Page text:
I'm sure that most people don't really care about this stuff (much like non-game fish in general), or how significant it is, and that's OK, because these fish, and many other temperate species aren't on many people's radar with regard to fish keeping. I feel obligated now to bring this and other wonderful temperate species into the public eye. If I can get a few other people excited about these fish (not just NANFA members), then awareness about them will increase for the sake of the species and oyster reefs in general. Why the need to do that? People who harvest oysters, even those involved in oyster conservation, just let bycatch species, like the species in my tank, fall out of the oyster baskets on dry land and just let them die, with little attempt to save them. I guess this is because they aren't "endangered" or "protected". Maybe if these people come across my videos, they'll see how cool these creatures are and give them the respect that they deserve. To all of those that follow my threads and videos, thank you for watching and participating. 

Kevin Wilson


#245 Chasmodes

Chasmodes
  • NANFA Member
  • Central Maryland

Posted 07 December 2018 - 04:35 PM

Here's another video, just cruising the tank, checking up on the fish...

Kevin Wilson


#246 Chasmodes

Chasmodes
  • NANFA Member
  • Central Maryland

Posted 10 December 2018 - 01:56 PM

I've posted a bunch of videos of late, and realized that I don't have that many recent pictures.  
 
A lot has changed in the last 6 months.  The fish are all full size adults now, and all three species are breeding.  They have their favorite shells that they hang out in, and don't stray far from them, especially the male blennies.  When these fish are guarding eggs, most of the time, only their heads peek out of their oyster shells.  They venture out and check out their perimeter of about a radius of 4", now and then, and further only at feeding time.  They will eat, then bolt back to their shell.  The female blenny is the lone exception, as she roams the tank and breeds with all of the males.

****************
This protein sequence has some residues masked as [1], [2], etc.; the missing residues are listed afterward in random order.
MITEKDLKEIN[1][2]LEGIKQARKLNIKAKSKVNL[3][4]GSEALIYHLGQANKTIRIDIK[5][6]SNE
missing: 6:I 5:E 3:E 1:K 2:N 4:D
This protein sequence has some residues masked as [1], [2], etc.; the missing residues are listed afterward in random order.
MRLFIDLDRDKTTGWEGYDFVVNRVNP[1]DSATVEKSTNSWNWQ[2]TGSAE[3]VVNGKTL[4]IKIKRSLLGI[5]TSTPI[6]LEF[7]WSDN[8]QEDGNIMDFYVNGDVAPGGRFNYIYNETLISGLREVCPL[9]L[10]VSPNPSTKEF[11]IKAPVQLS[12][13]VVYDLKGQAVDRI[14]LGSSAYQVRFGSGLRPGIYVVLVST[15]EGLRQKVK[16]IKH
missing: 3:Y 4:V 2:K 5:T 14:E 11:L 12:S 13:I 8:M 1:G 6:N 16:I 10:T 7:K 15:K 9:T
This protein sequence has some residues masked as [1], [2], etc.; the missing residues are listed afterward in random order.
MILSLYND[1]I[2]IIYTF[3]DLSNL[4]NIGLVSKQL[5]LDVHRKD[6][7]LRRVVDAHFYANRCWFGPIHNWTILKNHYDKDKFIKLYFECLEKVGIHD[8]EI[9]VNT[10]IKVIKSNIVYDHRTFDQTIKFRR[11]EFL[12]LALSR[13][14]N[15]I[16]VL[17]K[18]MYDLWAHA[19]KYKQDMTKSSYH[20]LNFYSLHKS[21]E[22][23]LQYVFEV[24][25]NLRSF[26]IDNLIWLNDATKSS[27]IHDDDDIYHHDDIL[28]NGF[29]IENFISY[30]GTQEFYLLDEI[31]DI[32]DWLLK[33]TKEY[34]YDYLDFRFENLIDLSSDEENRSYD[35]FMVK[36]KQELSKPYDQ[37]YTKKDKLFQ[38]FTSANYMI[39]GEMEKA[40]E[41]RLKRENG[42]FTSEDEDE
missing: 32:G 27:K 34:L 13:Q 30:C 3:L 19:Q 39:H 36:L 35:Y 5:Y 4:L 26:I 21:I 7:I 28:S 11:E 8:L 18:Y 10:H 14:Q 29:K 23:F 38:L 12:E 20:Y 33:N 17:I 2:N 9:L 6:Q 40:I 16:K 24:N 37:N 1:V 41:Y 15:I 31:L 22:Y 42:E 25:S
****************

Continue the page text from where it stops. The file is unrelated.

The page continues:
Much of the tank range of these fish are determined by these established territories, and these territories seem to be based on a pecking order, with the blennies claiming the best spots and defending them rigorously, especially against each other.  However, since they don't stray far from their shell, confrontations are few.  
 
The three species, for the most part, tolerate each other except when a fish moves too close to their favorite shell, and is chased off.  The pecking order appears to be that the blennies are the most dominant, but pretty equal against each other, followed by the skilletfish but not far behind.  Male skilletfish tend to defend their shells rigorously as well.  The gobies are probably the least aggressive, but very brave, as they will put up a good defensive front against the other species and try to chase them away.  They tend to back down and flee if challenged in return, though.  
 
The females of each species are the most mobile and hold more vague territories, not necessarily restricted to a single shell.  Here are some recent pics:
 
Female striped blenny (Chasmodes bosquianus)
IMG_0408_zpshx1erfjk.jpg
 
Male striped blenny:
IMG_0406_zps4s9smqo2.jpg
 
Male striped blenny, guarding eggs:
IMG_0391_zpsfnsjahxb.jpg
 
Skilletfish (Gobiesox strumosus):
IMG_0396_zpsx7b4tzat.jpg
 
Female naked goby (Gobiosoma bosc), the males look the same but are a bit larger:
IMG_0389_zpssxkp4d6u.jpg

Kevin Wilson